LaVelle Allen, Park Millennium
LaVelle Allen learned most of life’s important lessons as a child in Chicago’s Washington Heights neighborhood.
“My mom taught me how to communicate with people and treat people and be pleasant at all times,” she remembers. “She was a very outgoing person.”
Growing up with eight brothers and sisters, she had plenty of opportunities to perfect what her mother had preached. Now she puts that expertise to work as a member of the door staff at Park Millennium.
“You’re the first person the residents see,” she says. “You smile and they feel good about their jobs.”
Her natural finesse for the role’s responsibilities is matched by a strong appreciation for the building’s residents.
“I’m comfortable with my position,” she says. “I love the tenants. Our manager, Cindy, is great. Anything has to get done, she gets it done.”
The instinct to provide comfort and show respect has also guided her to more than just a successful career.
Before joining the Park Millennium, Ms. Allen spent 25 years in the banking industry. When she was working at a particular branch where she could see homeless people “right across from City Hall,” she began collecting donations to provide coats, socks, hats, gloves, and toiletries for those in need.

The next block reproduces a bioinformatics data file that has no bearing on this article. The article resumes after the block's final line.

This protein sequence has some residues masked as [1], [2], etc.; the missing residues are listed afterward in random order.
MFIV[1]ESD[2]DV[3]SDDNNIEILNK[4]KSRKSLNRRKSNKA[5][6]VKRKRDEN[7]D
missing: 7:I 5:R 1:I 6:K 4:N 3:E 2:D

To this day, a handful of grammar schools and churches continue to benefit from her efforts.
“My father always said that if you give, you will receive,” she explains.
In 2009, after she retired from the banking industry, Ms. Allen lost her mother, Gladys, to cancer.
She recalls that, “I wasn’t taking it so good,” when a friend gave her some life-changing advice.
“He said, ‘hey baby why don’t you get up and get your resume together and I’ll help you get a job.’”
She got the job at Park Millennium on the same day she interviewed.
The man who suggested the idea was someone she trusted. He came from the same community where she had grown up. He had been a good neighbor for 42 years and a doorman on Lake Shore Drive for 25 of them. Also, he was her father-in-law.
“My husband Julius and I met in Mt. Vernon grammar school at 103rd and Morgan,” she says. “We have been together for 42 years.”
Together, the Allens have two children and six grandchildren. A seventh is on the way.
In her spare time, Ms. Allen operates a small business creating gift baskets and centerpieces, most of them for holidays and special occasions.
She started the operation as a creative outlet with a friend, but still enjoys the opportunity to tend to the needs of others.
“Kids like Disney toys, Star Wars, Batman,” she says. “So I put that in my Easter baskets. Grownups like wine and other beverages. The exotic baskets have liquor, glasses, and candles.”
“Whatever the customers tell me they want and whatever design they want,” she says, “I fix it.”